Accordingly, encouraged by the excellent OER and HER performances of CC@Co(OH)2@CoSe NRs at a large current density, we assembled an overall water splitting electrolytic cell in a 1 M KOH solution with the NRs as both the anode and the cathode (Fig. 5a). For comparison, a CC@Pt/C//CC@RuO2 cell was also examined under the same conditions with CC@RuO2 as the anode and CC@Pt/C as the cathode. The CC@Co(OH)2@CoSe cell needed a potential of 1.71 V to realize overall water splitting at a current density of 10 mA cm−2, slightly higher than that of the CC@Pt/C//CC@RuO2 cell (10 mA cm−2 at 1.64 V). But, at high current density, the CC@Co(OH)2@CoSe cell showed a better performance, where it presented 100 mA cm−2 at 1.94 V in comparison with the 70 mA cm−2 at 1.94 V for the CC@Pt/C//CC@RuO2 cell. Moreover, the CC@Co(OH)2@CoSe cell exhibited an excellent electrolytic stability. The operating voltage for the CC@Co(OH)2@CoSe cell required to sustain a current density of 10 mA cm−2 only underwent a 67 mV increase after 50 h (Fig. 5b). However, the CC@Pt/C//CC@RuO2 cell exhibited a remarkable potential increase in a very short period, which may be due to the poor stability of RuO2 in the alkaline medium. The Faraday efficiency value was calculated from the experimentally measured ratio of H2 to O2 (2[thin space (1/6-em)]:[thin space (1/6-em)]1) (Fig. 5c) and it remains above 94% during 2 h of electrolysis (Fig. 5d).

image file: c9na00725c-f5.tif
Fig. 5 Electrolytic cell performance for overall water splitting. (a) Polarization curves and (b) electrolytic stabilities at 10 mA cm−2 for around 50 h for CC@Co(OH)2@CoSe NRs and the CC@Pt/C//CC@RuO2 cell in the two-electrode configuration. (c) Experimentally measured amount of H2 and O2. (d) Faraday efficiencies of the HER and OER versus time for the CC@Co(OH)2@CoSe NR cell.


In summary, we have developed an in situ electrochemical transformation method to fabricate Co(OH)2@CoSe nanorods as a bifunctional electrocatalyst. The obtained Co(OH)2@CoSe NRs exhibit an excellent electrocatalytic activity and stability for the simultaneous HER and OER. The chemical coupling Co–OH active site between Co(OH)2 and CoSe can optimize the adsorption and desorption energy for hydrogen to efficiently facilitate the HER. The CoOOH converted by a second electro-transformation during the OER acts as the real active sites for the OER. These merits make the practical electrolytic cell exhibit high overall water splitting efficiency at a large current density. This work provides a novel electro-synthesis technique to develop noble metal-free chemical coupling active sites to regulate electrocatalysts towards real-world water splitting electrolytic cell applications.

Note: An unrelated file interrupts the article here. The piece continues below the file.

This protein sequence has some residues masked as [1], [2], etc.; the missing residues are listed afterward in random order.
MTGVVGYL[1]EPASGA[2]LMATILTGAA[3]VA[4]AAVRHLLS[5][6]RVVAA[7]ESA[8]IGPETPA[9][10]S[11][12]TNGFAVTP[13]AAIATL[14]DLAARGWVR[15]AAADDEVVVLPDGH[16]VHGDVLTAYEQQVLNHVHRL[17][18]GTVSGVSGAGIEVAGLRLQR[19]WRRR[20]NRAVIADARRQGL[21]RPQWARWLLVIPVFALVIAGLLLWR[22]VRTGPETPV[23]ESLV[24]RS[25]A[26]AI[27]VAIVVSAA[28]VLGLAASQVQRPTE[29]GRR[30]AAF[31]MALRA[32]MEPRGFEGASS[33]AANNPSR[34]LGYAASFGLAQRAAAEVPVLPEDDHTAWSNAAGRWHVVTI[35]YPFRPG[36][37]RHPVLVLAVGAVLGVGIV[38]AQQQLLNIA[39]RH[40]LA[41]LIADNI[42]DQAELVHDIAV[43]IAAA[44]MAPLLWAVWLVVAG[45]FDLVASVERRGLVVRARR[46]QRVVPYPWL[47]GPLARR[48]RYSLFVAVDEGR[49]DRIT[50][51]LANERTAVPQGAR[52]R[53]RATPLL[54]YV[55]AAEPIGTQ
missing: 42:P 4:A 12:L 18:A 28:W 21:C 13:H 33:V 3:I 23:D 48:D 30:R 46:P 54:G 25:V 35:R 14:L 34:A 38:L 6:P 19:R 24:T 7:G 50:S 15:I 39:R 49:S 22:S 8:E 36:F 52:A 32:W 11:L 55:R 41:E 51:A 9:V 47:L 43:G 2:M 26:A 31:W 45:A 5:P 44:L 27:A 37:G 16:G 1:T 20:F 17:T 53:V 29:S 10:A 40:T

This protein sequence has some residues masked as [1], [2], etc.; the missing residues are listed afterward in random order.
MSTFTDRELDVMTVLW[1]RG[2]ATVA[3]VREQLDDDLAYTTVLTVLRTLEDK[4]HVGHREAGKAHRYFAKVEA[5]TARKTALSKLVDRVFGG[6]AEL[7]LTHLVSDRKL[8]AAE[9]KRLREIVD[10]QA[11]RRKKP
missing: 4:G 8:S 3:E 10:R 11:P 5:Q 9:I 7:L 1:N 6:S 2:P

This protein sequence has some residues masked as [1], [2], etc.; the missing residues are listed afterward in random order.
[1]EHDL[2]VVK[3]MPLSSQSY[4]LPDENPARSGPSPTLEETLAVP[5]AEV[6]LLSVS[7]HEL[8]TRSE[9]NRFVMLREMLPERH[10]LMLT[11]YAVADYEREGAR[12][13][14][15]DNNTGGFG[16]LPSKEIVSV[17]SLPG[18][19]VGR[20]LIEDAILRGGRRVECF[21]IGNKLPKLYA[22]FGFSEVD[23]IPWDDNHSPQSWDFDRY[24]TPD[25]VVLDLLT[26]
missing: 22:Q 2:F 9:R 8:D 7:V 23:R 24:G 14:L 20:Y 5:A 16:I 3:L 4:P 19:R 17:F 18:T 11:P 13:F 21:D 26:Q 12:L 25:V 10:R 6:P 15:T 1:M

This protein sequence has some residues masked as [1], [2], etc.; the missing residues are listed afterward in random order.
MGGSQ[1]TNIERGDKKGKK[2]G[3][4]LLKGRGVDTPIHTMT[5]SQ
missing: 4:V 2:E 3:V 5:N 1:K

Author contributions

Y. W. and Y. T. Y. contributed equally. J. H. L., L. M. D., and C. W. H. planned and supervised the research. J. H. L., Y. W., and Y. T. Y. co-wrote the manuscript. Y. W. and Y. T. Y. designed and performed most of the experiments. X. W. conducted the simulations. P. H. L. and H. Y. S. participated in some of the experiments. T. E. L. and Q. F. Z. conducted XPS and SEM analysis. H. Y. L. and J. H. performed electrochemical measurements. All the authors discussed the results and commented on the manuscript.

Conflicts of interest

There are no conflicts to declare.


This work was financially supported by the Natural Science Foundation of China (21771020, 21671019, 21961024, and 21961025), Inner Mongolia Natural Science Foundation (2018JQ05, 2019BS02007, 2019BS02008, and 2017BS0205), Incentive Funding from Nano Innovation Institute (NII) of Inner Mongolia University for Nationalities (IMUN), Inner Mongolia Autonomous Region Funding Project for Science & Technology Achievement Transformation (CGZH2018156), Inner Mongolia Autonomous Region Incentive Funding Guided Project for Science & Technology Innovation (2016), and Doctoral Scientific Research Foundation of Inner Mongolia University for the Nationalities (BS245, BS379, and BS437).

Notes and references

  1. Z. W. Seh, J. Kibsgaard, C. F. Dickens, I. Chorkendorff, J. K. Norskov and T. F. Jaramillo, Science, 2017, 355, 4998–5010 CrossRef PubMed.
  2. I. Roger, M. A. Shipman and M. D. Symes, Nat. Rev. Chem., 2017, 1, 0003 CrossRef CAS.
  3. H. Jiang, J. Gu, X. Zheng, M. Liu, X. Qiu, L. Wang, W. Li, Z. Chen, X. Ji and J. Li, Energy Environ. Sci., 2019, 12, 322–333 RSC.
  4. P. W. Menezes, C. Panda, S. Loos, F. Bunschei-Bruns, C. Walter, M. Schwarze, X. Deng, H. Dau and M. Driess, Energy Environ. Sci., 2018, 11, 1287–1298 RSC.
  5. F. Yu, H. Zhou, Y. Huang, J. Sun, F. Qin, J. Bao, W. A. Goddard 3rd, S. Chen and Z. Ren, Nat. Commun., 2018, 9, 2551–2560 CrossRef PubMed.
  6. W. F. Chen, J. T. Muckerman and E. Fujita, Chem. Commun., 2013, 49, 8896–8909 RSC.
  7. N. T. Suen, S. F. Hung, Q. Quan, N. Zhang, Y. J. Xu and H. M. Chen, Chem. Soc. Rev., 2017, 46, 337–365 RSC.
  8. J. Wang, W. Cui, Q. Liu, Z. Xing, A. M. Asiri and X. Sun, Adv. Mater., 2016, 28, 215–230 CrossRef CAS PubMed.
  9. Y. Shi and B. Zhang, Chem. Soc. Rev., 2016, 45, 1529–1541 RSC.
  10. L. Han, S. Dong and E. Wang, Adv. Mater., 2016, 28, 9266–9291 CrossRef CAS PubMed.